Dairy-free baking made easy

Replacing dairy in baking and cooking is easier now that there is an abundance of dairy-free alternatives available at grocery stores. Before replacing any ingredient, it’s important to understand what purpose it serves in order to select an appropriate replacement. The following guide will walk you through the various forms of dairy found in baking, their purpose and provide some dairy-free alternatives.


The main purpose of milk in baked goods is to improve texture and contribute to moisture.

Replace 1 cup of cow’s milk with:

  • 1 cup of an alternative non-dairy creamy beverage like soy milk, rice milk, almond milk, coconut milk or hemp milk.
  • It’s important to note that the proteins found in milk from goats, sheep, deer and buffalo are similar to cow’s milk, so it’s important to talk to your allergist before using these as replacements. It is highly likely that people who are allergic to cow’s milk will experience reactions to the milk of other animals.


Buttermilk is slightly sour and thicker than regular milk, because it is slightly curdled. When the lactic acid of buttermilk is combined with baking soda and heated, carbon dioxide is released and tiny bubbles expand, lift and lighten your baking.

Replace 1 cup of buttermilk with:

  • 1 cup of non-dairy milk + 1 tablespoon of white vinegar or lemon juice. Allow to sit for about 1 minute until it curdles.


Cream is the higher butterfat layer that rises to the top of whole milk.  It is labeled according to its butterfat content. Heavy cream is 35-40% butterfat and can be whipped and hold it’s form. The lighter creams are used to add flavour and texture in coffee, puddings and sauces.

Replace in 1 cup of cream with:

  • 1 cup of soy or coconut cream (marketed as non-dairy coffee cream), which can be found in the refrigerated section of the grocery store.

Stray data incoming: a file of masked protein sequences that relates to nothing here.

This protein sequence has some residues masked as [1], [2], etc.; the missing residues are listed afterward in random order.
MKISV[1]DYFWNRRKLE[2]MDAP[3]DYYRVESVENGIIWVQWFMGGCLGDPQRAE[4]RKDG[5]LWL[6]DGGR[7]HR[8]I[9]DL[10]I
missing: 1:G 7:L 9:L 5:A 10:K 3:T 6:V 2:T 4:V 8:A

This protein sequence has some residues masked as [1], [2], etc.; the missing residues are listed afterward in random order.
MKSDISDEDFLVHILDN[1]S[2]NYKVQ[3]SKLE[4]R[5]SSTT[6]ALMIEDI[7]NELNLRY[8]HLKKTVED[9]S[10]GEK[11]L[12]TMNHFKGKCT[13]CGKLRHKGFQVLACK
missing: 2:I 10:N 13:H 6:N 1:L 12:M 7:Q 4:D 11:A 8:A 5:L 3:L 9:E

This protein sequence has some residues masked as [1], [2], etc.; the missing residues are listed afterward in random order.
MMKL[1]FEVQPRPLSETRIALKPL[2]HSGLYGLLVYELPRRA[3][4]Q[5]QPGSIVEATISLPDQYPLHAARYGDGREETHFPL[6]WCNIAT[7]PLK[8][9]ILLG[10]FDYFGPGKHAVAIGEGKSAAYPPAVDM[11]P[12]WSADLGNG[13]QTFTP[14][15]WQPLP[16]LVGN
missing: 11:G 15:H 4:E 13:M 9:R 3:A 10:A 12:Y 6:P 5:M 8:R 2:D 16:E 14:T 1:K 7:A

• For whipped cream, there are many non-dairy whipped toppings that are rice, soy and coconut based. You can also make your own by refrigerating a can of full fat coconut milk that does not have guar gum as an ingredient, and whisking the solid portion of the separated coconut milk in the same manner that you would whip regular cream.


Yogurt is created by bacterial fermentation of milk, which produces lactic acid that gives it a creamy texture and slightly sour taste. It’s purpose in baking is similar to buttermilk; yogurt reacts with baking soda to lift and lighten your baking.

Replace 1 cup yogurt with:

  • 1 cup soy yogurt or coconut yogurt
  • 1 cup soy sour cream
  • 1 cup unsweetened applesauce
  • 1 cup fruit puree


Butter is used in baking to add flavour and texture, and also helps to keep your baked goods fresh. Many dairy-free butter alternatives are now available in the grocery store which allows us to maintain a buttery flavour in dairy-free baked goods.

Replace 8 tablespoons (1 stick) butter with:

  • 8 tablespoons shortening or non-dairy margarine/Buttery Spread (like Earth Balance brand)
  • 8 tablespoons vegetable or olive oil
  • 6 tablespoons unsweetened applesauce + 2 tablespoons fat of choice